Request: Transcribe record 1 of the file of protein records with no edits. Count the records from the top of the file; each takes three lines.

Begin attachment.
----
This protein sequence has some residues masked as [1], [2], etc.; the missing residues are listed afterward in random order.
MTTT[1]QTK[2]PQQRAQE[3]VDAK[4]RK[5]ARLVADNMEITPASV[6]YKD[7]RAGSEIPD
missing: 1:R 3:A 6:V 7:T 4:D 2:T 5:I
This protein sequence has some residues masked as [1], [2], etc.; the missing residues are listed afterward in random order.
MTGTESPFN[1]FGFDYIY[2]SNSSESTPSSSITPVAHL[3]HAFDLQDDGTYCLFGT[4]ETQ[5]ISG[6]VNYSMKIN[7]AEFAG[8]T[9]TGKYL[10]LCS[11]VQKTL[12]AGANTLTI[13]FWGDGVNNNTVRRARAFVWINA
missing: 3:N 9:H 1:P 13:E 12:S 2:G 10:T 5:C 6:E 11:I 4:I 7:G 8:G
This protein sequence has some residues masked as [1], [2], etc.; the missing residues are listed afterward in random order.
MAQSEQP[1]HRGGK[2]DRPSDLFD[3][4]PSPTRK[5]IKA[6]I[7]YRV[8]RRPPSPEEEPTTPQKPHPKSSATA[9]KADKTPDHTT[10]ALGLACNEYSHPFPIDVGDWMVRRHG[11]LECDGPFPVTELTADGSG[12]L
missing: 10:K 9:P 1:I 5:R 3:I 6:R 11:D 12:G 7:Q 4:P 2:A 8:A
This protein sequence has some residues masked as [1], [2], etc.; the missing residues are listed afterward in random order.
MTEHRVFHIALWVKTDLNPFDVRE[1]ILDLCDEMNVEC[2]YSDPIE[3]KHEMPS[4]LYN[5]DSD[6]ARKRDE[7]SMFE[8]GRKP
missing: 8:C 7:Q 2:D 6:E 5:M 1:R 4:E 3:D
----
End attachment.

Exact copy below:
This protein sequence has some residues masked as [1], [2], etc.; the missing residues are listed afterward in random order.
MTTT[1]QTK[2]PQQRAQE[3]VDAK[4]RK[5]ARLVADNMEITPASV[6]YKD[7]RAGSEIPD
missing: 1:R 3:A 6:V 7:T 4:D 2:T 5:I